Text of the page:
Archive for the ‘Treatment’ Category

Allergic to Cats Than Dogs?

Allergic reactions are set off by proteins released by animals. These proteins can be from dander or dried skin flecks. Both cats and dogs produce these, but cats have an additional allergenic element. As a cat licks itself, proteins in saliva dry on the fur, and then flake off into the air. Allergy-prone people may be particularly susceptible to these airborne proteins.

Does a cat make you sneeze? Most people aren’t really allergic to cats, just to the allergens that collect in a cat’s fur.

Spending three minutes in a bath tub can remove 79 percent of the allergens on most cats. But the effect doesn’t last. The bath has to be repeated every week to be effective.

Stop Hair Loss with Massage

The goal is to bring a greater flow of blood to your hair follicle faster and to make your scalp more flexible. You can do this by becoming serious about massage treatments that you do yourself at home. Massage will also help carry away carbon dioxide and waste and speed the removal of oil and dead dells that combine to form debris on your scalp’s surface. Such debris hardens and sticks to the scalp, reducing circulation and eventually destroying hair roots. Often, this debris can’t be seen by the naked eye because it can form in the skin’s pores and be invisible.

With the fingertips of both hands placed firmly on your head, push the skin under your hair in circular motion for about ten seconds, moving from place to place on your head until the entire scalp is covered. Do this until your head tingles and feels warm (from increased circulation). Pay special attention to thinning areas or bald spots. You can’t massage too much and don’t be afraid to rub vigorously.

Next, after the blood is coursing through your scalp, take a clump of hair in each hand and pull on it gently with a smooth, firm motion and hold it for a count of three, then release and repeat until you have “pulled” the hair over your scalp.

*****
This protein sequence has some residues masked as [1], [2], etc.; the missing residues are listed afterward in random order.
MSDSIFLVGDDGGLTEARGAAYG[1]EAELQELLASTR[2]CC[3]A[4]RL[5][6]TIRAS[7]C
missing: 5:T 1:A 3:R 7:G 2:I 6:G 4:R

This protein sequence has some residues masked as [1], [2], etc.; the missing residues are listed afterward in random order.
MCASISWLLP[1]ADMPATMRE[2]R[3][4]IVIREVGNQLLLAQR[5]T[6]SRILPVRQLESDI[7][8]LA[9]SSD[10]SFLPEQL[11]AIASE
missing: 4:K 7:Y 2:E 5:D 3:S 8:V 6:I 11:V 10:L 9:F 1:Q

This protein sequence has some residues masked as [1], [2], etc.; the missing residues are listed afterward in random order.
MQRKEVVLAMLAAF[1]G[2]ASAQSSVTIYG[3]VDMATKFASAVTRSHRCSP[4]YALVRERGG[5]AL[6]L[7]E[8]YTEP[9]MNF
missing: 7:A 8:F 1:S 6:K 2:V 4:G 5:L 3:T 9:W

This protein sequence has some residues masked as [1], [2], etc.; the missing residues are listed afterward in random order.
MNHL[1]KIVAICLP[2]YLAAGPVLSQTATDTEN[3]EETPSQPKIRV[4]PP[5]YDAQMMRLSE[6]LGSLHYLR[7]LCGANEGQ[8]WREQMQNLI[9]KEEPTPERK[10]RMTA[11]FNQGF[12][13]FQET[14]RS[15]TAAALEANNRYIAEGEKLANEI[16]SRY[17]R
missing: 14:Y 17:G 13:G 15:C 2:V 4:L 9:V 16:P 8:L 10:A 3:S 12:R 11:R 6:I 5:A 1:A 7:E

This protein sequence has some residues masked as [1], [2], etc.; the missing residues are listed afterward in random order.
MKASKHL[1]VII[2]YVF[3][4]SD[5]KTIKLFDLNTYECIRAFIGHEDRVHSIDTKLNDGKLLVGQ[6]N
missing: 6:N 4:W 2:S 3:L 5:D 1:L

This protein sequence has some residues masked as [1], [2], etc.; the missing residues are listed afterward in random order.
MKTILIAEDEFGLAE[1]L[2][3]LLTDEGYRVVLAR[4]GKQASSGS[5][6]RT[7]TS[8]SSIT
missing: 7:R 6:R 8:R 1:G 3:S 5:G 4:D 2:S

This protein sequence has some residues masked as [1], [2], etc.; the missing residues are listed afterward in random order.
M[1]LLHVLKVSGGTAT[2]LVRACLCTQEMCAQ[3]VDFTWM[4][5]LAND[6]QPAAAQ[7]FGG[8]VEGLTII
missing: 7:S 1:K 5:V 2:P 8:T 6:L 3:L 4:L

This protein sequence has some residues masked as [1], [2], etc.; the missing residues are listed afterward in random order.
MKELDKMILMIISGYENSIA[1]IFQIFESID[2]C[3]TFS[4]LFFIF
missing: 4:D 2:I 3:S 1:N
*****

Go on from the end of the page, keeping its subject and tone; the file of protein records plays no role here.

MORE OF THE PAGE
Getting Rid of Scars

Scars are one of the beauty spoilers that we want to get rid off. There are several brands of scar sheets sold over the counter now. These adhesive patches contain silicone, which can soften scars. They work best on raised (hypertrophic) scars, and are not to be used until the scar heals. Silicone patches must be worn for at least eight weeks to get results. There are also topical gels available that help reduce such scars.

Flat scars (normotrophic) are the same height as the surrounding normal skin. Old, flat scars are the most difficult to get rid off. Such a scar can sometimes be improved by a medical doctor specializing in dermatology, who can determine what results can be expected with which of the many new procedures available, such as laser resurfacing. A depressed (hypotrophic or atrophic) scar can be raised by a hospital-affiliated dermatologist by injecting collagen beneath it.

The Fight Against Hyperpigmentation

Women with darker skin may not show too many blemishes and flaws, but they are not really free of them. In fact, they are more prone to hyperpigmentation, or darkening of the skin, that can last months or years.

Skin experts said there are treatments for hyperpigmentation, whether the dark areas are confined to the surface of the skin or have penetrated to the deeper layers. To fade skin discoloration, applying topical medications containing hydroquinone, retinoic acid, and hydrocortisone is prescribed. Dermabrasion or chemical peels work better for dark areas deep in the skin. For both treatments, using sunscreen with high skin protection factor is needed for long-term maintenance.

Chicken Soup for the Common Cold

Chicken soup has been exalted through the ages as a universal panacea for the common cold. Modern-day researchers attribute this to essential fatty acids and vitamins in the soup that boost the immune system. The hot soup’s warm vapor raises the temperature of the respiratory passages and loosens thick secretions, making the easier to unclog. The same principle is behind steam inhalation, which also unclogs the nasal passages. If both soup and steam fail, a few drops of saline water into the nostrils will dilute the thick mucus blocking the nasal passages.